Kumu hula master and Hawaiian cultural and language expert, Edith K. Kanāka`ole (affectionately known as Aunty Edith), composed this oli (chant) for her hula troupe, Hālau O Kekuhi. The chant was originally performed by students at the beginning of class to request knowledge and wisdom from the ancestral deities to accomplish the task at hand.

Today, this oli is commonly used at the start of an event or small gathering to focus a group’s energies and ultimately carry out the kuleana (responsibility) they have undertaken. It is recommended that haumāna (students) use this chant to help them seek knowledge and clear their minds of any negativity.

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Ola i ka Hā
Composed by: Frank Kawaikapuokalani Hewett

Ola i ka hā
Ola i ka wai
Ola i ka `I

Hāwai`ī, Hāwai`ī, Hāwai`ī
Wākea ka lani
Papa ka hōnua
No ka lunā, ko lunā
No ka lalo, ko lalo
O ka pono no ia e
E ola kākou a mau loa e

There is life in the breath (hā – Hāloa/kalo)
There is life in the waters (Kāneikawaiola – god of creation)
There is life in the supreme (Kumulipo chant of
Kalaninui`īamamao)
Hā – wai – `ī (reflecting the genealogies of creation of
Hāwai`i, God, the environment and humankind)
Wākea of the heavens
Papa of the earth
For up belonging up
For down belonging down
It is the “Natural Order”, May we live forever

Ola i ka hā
The first line is a reflection of the legend of the origin of the kalo, the child of Wākea and Ho`ohōkükalani who soon after birth expired. This child was buried near their home and from his body grew forth the kalo plant. A second son was born to Wākea and Ho`ohōkükalani and he became the father of the human race. Like his elder brother, he was also named Hāloa with the epithet nakalaukapalili added to his name. The first birth of the first Hāloa established the tradition of the senior line in the Hawaiian tradition, and the birth of the second Hāloa established the tradition of the junior line subservient to the senior line, humankind as custodians to the gods who manifest in nature/environment. The word hā used in the first line is a reflection of the names Hāloa and Hāloanakalaukapalili.

Ola i ka wai
The second line is a reflection of the god, Kāne, the god of creation. Kāne has many forms, which include the water, the sunlight, and the rainbow. Kāne is the giver of life and not the taker of life, therefore no human sacrifices were offered to him. He is at the zenith in the pantheon of gods and the other gods are said to be lesser manifestations of him. Kāne worship incorporated shrines with sacred upright stones where prayers and offerings were left.

In order for the kalo to grow tall and strong it needs both water and sunlight, both manifestations as mentioned earlier of the god, Kāne. An ancient proverb states, “Pü`ali`ali kalo i ka wai `ole,” without water the kalo grows misshapen or crooked. Kāne in the form of water not only provides sustenance for good healthy growth of the kalo but also provides sustenance – the same for mankind.The word “wai,” in the second line, is a reflection of the god, Kāneikawaiola – the god of the living or healing waters.

Ola i ka ‘ī
The third line is a reflection of the Kumulipo chant used as a prayer when chief Lonoikamakahiki was dedicated to the gods soon after birth. The honors of Kapu, Wela, Hoano and Moe were conferred to him by his father, Keawekekahiali`iokamoku, King of Hawaiʻi. After the ceremony his name was changed to Ka-`ī-`i-mamao. The third line also reflects the name of ʻīo, the tradition of one supreme deity connected to the worship of the `io (hawk) and the pueo (owl).

Hāwai`ī, Hāwai`ī, Hāwai`ī
The fourth line connects the three components, the hā, the wai and the ʻī in the name Hāwai`ī;the breath or the air that we breathe, the water that we drink and god/goddess most superior. Air and water sustain life created through the god. Aunty Emma deFries explained that island names that end with (ʻi) such as Hāwai`i, Mau`i, Moloka`i, Lāna`i and Kaua`i were so named because the ruling chiefs worshipped the supreme god, ʻIo.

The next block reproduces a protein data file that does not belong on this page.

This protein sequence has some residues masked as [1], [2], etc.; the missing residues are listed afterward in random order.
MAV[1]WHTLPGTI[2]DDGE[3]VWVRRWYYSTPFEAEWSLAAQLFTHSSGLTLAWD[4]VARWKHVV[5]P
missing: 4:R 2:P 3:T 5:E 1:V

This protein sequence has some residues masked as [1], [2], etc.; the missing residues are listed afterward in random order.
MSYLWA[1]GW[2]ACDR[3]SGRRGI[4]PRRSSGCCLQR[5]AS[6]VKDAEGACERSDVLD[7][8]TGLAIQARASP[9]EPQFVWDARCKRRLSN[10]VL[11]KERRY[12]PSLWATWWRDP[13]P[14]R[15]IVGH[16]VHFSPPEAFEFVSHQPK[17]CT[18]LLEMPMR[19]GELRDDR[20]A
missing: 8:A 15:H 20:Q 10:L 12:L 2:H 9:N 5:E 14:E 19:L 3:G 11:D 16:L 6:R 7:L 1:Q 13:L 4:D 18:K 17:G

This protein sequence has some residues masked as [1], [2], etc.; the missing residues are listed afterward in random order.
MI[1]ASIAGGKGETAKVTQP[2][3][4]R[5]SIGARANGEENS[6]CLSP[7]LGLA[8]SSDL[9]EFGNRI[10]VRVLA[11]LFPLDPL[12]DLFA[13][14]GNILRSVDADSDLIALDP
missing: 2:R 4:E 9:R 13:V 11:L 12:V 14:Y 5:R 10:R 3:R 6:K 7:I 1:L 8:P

`Io was referred to as `ī-o-na-lani-nui-a-mamao (the Supreme most god of the great heavens and beyond.). Aunty Emma asked to always keep this tradition close at heart.

Wākea ka lani, Papa ka hōnua, No ka luna ko luna, No kalalo ko lalo and`O ka pono no ia e

The fifth, sixth, seventh, eighth and ninth lines reflect the “natural order” of our gods, environment and people. To everything there is a natural or proper order. There is a beginning and an end, a top and a bottom, a male god and a female counterpart. There is harmony, balance and unity. The gods are at the top of the triad followed by the environment and then humankind. The same order is reflected in the social structure as established in the kapu system, ali`i, kahuna, maka`āinaaā and kauwā along with terms and roles within the `ohana such as küpuna, mākua, ‘ōpio, keiki and kamaiki. From the top to the bottom, all is in its proper place. This is truly our pono. Not as translated as the word, “righteousness,” but the natural order as allotted like mana by the god/goddess.

The tenth line reflects the life, health and healing, which we attribute to our gods. The kalo and the human race were born from Wākea and Ho`ohōkükalani. The life force is in the manifestations of the god Kāne, the sun, the air and the rainbow. All of this is perpetuated by the pono, the natural order, the balance and the unity.

(Mana`o from Frank Kawaikapuokalani Hewett)

 

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Oli Mahalo
Composed by: Kehau Camara—

`U hola `ia ka maka loa la
Pü`ai ke aloha la
Küka`i`ia ka Hāloa la
Pā wehi mai nā lehua
Mai ka ho`oku`i a ka hālāwai la
Mahalo, e nā akua
Mahalo, e nā küpuna la ea
Mahalo, me ke aloha la
Mahalo, me ke aloha la

To spread forth, open up the most fine quality mat
Exchange/share as potluck or aloha
Exchange as greetings (between man and wife and
descendants)

To adorn with the lehua flower
From East to West; sunrise to sunset, we are
discoverers, navigators, take care of our ʻāina
We thank our creators
We thank our ancestors
We thank you with love
We thank you with love

This oli was composed as a greeting of thanks for hospitality, love, generosity and knowledge that is given to us. It also gives thanks to the beauty of the islands and our people. Hāloa is ever-lasting breath. The kalo plant is considered our ancestor that is cherished and preserved. Makaloa is the finest mat woven. It is considered higher quality than lau hala. The message is that it’s important for us to practice being “thankful” every day